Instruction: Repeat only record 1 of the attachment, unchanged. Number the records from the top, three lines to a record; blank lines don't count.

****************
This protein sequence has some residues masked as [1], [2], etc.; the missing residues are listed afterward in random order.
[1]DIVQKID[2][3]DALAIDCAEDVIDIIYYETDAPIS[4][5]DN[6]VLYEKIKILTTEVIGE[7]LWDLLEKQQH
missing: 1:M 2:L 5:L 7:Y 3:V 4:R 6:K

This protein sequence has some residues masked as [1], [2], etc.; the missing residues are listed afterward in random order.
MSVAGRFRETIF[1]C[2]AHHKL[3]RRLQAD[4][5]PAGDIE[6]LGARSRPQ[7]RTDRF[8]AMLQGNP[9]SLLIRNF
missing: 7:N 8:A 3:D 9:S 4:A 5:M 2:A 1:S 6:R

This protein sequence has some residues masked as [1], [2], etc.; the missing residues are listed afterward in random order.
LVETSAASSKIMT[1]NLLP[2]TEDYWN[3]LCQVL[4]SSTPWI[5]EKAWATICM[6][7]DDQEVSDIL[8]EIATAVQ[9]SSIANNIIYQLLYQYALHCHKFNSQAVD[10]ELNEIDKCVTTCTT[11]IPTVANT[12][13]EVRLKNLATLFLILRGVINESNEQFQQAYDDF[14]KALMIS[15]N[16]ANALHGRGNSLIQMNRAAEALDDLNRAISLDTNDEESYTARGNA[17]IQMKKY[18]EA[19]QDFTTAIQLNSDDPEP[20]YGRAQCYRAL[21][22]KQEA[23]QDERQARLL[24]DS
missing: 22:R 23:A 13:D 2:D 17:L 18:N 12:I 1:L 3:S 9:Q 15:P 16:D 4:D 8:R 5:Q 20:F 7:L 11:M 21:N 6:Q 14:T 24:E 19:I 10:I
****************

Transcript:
This protein sequence has some residues masked as [1], [2], etc.; the missing residues are listed afterward in random order.
[1]DIVQKID[2][3]DALAIDCAEDVIDIIYYETDAPIS[4][5]DN[6]VLYEKIKILTTEVIGE[7]LWDLLEKQQH
missing: 1:M 2:L 5:L 7:Y 3:V 4:R 6:K